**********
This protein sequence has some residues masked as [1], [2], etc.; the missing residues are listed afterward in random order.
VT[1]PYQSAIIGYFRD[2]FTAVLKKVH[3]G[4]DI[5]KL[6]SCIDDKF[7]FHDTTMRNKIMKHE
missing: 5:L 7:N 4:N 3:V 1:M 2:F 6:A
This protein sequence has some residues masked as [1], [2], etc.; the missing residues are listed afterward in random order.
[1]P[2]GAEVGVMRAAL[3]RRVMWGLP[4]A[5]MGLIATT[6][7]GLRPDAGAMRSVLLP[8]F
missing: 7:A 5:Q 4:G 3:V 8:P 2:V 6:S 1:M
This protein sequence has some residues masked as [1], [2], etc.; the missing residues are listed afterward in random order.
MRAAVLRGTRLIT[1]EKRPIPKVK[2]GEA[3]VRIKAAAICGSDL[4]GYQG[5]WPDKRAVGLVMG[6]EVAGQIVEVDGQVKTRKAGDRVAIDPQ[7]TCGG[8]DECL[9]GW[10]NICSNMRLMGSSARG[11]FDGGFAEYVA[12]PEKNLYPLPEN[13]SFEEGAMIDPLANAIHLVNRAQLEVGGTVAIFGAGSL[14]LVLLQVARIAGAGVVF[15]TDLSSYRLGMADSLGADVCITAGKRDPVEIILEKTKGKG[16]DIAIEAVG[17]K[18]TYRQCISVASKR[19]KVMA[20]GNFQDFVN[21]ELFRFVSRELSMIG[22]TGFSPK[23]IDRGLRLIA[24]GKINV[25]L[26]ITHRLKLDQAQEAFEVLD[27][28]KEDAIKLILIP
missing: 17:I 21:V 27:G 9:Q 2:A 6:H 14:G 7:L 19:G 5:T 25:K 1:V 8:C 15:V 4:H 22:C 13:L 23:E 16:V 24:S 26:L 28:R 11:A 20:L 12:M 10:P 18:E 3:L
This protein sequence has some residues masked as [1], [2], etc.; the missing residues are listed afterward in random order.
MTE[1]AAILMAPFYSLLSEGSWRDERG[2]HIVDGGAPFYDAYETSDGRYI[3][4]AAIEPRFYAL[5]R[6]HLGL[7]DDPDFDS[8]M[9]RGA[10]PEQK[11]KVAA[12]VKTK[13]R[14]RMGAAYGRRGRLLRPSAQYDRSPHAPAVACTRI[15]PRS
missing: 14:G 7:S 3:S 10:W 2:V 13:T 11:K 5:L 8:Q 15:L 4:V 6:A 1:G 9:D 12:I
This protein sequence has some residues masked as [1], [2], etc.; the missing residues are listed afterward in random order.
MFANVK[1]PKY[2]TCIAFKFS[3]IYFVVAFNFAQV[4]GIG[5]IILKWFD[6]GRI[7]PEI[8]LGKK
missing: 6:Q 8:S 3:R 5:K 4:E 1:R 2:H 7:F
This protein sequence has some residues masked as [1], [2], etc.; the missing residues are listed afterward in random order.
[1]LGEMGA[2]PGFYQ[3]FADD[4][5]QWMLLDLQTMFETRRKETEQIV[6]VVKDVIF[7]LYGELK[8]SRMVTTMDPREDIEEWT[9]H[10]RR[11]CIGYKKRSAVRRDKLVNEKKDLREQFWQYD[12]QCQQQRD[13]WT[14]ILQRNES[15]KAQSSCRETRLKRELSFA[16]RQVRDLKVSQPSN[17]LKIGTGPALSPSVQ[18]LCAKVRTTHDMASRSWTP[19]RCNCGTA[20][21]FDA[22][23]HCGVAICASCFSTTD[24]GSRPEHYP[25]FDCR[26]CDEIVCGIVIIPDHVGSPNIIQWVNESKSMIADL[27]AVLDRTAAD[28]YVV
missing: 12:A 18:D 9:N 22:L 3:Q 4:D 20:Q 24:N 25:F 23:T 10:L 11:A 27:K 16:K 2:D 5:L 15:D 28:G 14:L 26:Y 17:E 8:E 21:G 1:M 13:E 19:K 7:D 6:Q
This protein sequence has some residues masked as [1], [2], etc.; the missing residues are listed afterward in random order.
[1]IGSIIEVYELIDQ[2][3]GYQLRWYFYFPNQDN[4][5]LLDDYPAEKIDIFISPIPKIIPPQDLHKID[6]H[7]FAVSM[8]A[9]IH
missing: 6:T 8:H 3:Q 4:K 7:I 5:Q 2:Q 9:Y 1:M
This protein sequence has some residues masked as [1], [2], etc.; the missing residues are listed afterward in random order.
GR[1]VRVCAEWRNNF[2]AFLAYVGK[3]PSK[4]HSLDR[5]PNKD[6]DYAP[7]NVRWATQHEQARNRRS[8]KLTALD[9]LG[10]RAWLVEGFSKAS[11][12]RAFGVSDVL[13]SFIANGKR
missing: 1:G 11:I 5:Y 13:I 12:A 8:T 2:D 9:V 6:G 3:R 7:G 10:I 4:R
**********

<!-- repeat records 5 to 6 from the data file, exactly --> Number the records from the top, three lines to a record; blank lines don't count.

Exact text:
This protein sequence has some residues masked as [1], [2], etc.; the missing residues are listed afterward in random order.
MFANVK[1]PKY[2]TCIAFKFS[3]IYFVVAFNFAQV[4]GIG[5]IILKWFD[6]GRI[7]PEI[8]LGKK
missing: 6:Q 8:S 3:R 5:K 4:E 1:R 2:H 7:F
This protein sequence has some residues masked as [1], [2], etc.; the missing residues are listed afterward in random order.
[1]LGEMGA[2]PGFYQ[3]FADD[4][5]QWMLLDLQTMFETRRKETEQIV[6]VVKDVIF[7]LYGELK[8]SRMVTTMDPREDIEEWT[9]H[10]RR[11]CIGYKKRSAVRRDKLVNEKKDLREQFWQYD[12]QCQQQRD[13]WT[14]ILQRNES[15]KAQSSCRETRLKRELSFA[16]RQVRDLKVSQPSN[17]LKIGTGPALSPSVQ[18]LCAKVRTTHDMASRSWTP[19]RCNCGTA[20][21]FDA[22][23]HCGVAICASCFSTTD[24]GSRPEHYP[25]FDCR[26]CDEIVCGIVIIPDHVGSPNIIQWVNESKSMIADL[27]AVLDRTAAD[28]YVV
missing: 12:A 18:D 9:N 22:L 3:Q 4:D 20:Q 24:N 25:F 23:T 10:L 11:A 27:K 16:K 2:D 5:L 15:D 28:G 14:L 26:Y 17:E 8:E 21:G 1:M 13:E 19:K 7:D 6:Q